Manipulate Festival

The Frog at the Bottom of the Well, five stars

Almost Alive, four stars

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Traverse, Edinburgh

Mary Brennan

These final productions in Manipulate 2018 couldn’t have been more different in their concept, physicality and ingenious use of everyday objects – yet they both shared a haunting sense of us, as onlookers, being drawn into a stranger’s inner life and personal space. Like the poet, Thomas Hood, the central character in The Frog at the Bottom of the Well Believes the Sky is Round (by Velo Theatre from France) well remembers the house where he was born. And indeed, he recreates it for us on-stage and invites us in to see the fabric of his childhood experiences and influences. Like the frog of the title, his world view has been shaped by what happened in the rooms marked out on the floor and filled with domestic bric-a-brac. If the spoken narrative (with English translation) evokes boyhood games and discoveries, dreams and midnight terrors, the objects - mirrors, clocks, lamps - reveal exquisitely contrived secrets when we go on our tour of close-up inspection. The details here are shaded with delightful whimsies but the feel throughout is of a vividly alert imagination, stoked by a child’s curiosity and wonderment. Magical, wise and a tour de force of creativity - another memorable showing at Manipulate from Velo.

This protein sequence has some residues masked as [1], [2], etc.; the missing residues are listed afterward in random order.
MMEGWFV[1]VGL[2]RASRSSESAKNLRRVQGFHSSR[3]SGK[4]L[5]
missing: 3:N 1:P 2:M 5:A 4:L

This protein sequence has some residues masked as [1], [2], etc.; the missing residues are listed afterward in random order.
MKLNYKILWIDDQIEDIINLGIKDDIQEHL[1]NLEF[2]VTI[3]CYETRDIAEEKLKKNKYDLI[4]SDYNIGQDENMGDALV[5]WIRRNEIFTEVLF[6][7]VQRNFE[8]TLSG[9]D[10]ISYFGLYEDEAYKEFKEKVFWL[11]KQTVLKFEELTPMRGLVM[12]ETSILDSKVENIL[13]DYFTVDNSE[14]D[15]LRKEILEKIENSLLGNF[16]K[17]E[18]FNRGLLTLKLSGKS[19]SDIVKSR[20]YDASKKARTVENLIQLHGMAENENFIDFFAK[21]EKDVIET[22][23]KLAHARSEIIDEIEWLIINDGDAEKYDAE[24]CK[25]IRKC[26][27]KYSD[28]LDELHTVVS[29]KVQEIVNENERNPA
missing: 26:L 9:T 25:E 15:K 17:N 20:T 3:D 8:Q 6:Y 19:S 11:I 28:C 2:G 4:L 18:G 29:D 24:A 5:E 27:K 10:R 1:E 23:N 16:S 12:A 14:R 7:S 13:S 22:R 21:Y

Black plastic sheeting is the alien landscape for Sabine Molenaar’s solo plunge into a state of near oblivion. Her body, wrenching and stretching - contorting into knots as if driven by angst - becomes something ‘other’. When the plastic wall starts heaving as if breathing, it’s as if she and it are connected - will it engulf her? Will she survive? Almost Alive (a Sandman production from Belgium) is an unrelenting test of physical endurance, made all the more harrowing by Molenaar’s intensely expressive immersion in depicting a conflicted state of mind.